Inspiring students to think about science in a different way through dance
Dance, music, art and science came together for one evening in July 2019, at the King Edward VI School in Bury St Edmunds. The evening was a feast of all things science, with scientific installations and stage performances, all executed by the school students. Each staged piece was based on a different area of scientific research. One piece was inspired by the work of Denise Walker, a researcher in William Schafer’s group in the LMB’s Neurobiology Division.
Denise was invited to give a talk about her work to students ranging in age from 11 to 17 years old a month ahead of the performance evening. The aim of Denise’s work is to gain a better understanding of the mechanisms by which nervous systems process information and generate behaviour and involves research with C. elegans nematode worms. After her talk, Denise commented, “I was really impressed at how engaged and motivated the students were!”. While wanting to choreograph an artistic performance, the students were also keen to accurately depict nematode worm behaviour and their use in research, so had asked plenty of questions, and subsequently did plenty of additional research, in order to get the details right.
GCSE and A-Level students from Years 10 and 12 then collaborated to produce a dance performance related to Denise’s research, with Dance students choreographing, Music students composing the accompanying music, and Science students adding scientific explanations to the performance.
Their choreography showed worm behaviour, especially the sinusoidal movement, along with an interpretation of neuronal firing and the passage of information from one neuron to another. The students also demonstrated the use of C. elegans worms in studying learning, memory, and dementia, through the use of a repeated dance sequence that gradually became “forgotten”. Fluorescent green paint was also used to help show the beauty of the fluorescent microscopy images that researchers produce of nematode worms.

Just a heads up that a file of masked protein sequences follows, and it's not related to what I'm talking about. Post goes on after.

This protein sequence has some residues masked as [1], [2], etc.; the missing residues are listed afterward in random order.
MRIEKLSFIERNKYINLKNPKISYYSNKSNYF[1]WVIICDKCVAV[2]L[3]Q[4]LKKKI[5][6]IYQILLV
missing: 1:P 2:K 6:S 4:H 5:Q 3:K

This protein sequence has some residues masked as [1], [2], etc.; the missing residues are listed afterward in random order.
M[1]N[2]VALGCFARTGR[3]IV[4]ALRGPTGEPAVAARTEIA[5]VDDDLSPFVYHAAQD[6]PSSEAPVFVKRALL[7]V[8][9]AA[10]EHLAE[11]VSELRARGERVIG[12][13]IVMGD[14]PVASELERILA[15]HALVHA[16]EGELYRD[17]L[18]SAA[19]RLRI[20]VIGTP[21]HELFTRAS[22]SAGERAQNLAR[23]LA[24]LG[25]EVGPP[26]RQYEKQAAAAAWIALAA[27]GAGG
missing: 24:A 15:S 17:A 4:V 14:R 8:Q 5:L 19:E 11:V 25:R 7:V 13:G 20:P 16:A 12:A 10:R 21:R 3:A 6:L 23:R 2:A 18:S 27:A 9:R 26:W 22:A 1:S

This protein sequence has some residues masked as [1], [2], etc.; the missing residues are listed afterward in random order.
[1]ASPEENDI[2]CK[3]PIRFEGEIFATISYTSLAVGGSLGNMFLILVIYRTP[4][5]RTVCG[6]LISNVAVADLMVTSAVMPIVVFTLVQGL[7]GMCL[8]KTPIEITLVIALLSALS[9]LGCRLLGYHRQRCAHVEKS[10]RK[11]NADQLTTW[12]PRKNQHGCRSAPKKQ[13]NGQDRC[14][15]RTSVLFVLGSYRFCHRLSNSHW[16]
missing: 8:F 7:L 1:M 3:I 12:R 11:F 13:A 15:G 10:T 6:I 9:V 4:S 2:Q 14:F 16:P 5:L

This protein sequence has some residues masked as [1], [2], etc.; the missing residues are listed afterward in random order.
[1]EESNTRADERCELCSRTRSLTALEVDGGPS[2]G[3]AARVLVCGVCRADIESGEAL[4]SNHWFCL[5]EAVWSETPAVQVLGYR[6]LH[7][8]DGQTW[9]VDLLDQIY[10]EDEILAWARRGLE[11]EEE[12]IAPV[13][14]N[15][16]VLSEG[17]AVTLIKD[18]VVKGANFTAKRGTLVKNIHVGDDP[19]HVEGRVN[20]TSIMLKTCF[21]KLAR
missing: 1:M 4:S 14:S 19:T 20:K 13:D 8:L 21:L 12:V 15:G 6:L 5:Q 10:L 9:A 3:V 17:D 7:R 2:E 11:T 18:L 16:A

Denise commented, “I loved being part of this project. As a STEM Ambassador, I’m really passionate about finding creative ways to enthuse the next generation of scientists, and collaborations between the arts and sciences are a really powerful way to reach new audiences.”
One Year 12 student, Shannon, was so inspired by Denise’s talk that she wanted to spend a couple of days in the lab with Denise to see the research first-hand and get an experience of what it’s like to work as a scientist: “Although never really considering neuroscience as a subject, seeing Denise’s passion and dedication made me want to know more about it; at which point I was lucky enough to receive two days of work experience in the lab!”
After her visit to the LMB, Shannon commented, “I study English Literature, Psychology, Business and Dance for A-Level, so not exactly the standard ‘Chemistry, Physics, Maths, Biology’ subjects. However, I think that this experience has really aided my decision on what I want to do in later life (there are endless choices) as I have always been torn. In respect to a Psychology degree and which road of specialisation, following these two days I am now considering a neuroscience path as these researchers have made me want to know more and have really helped me have a taste into the real life situation.”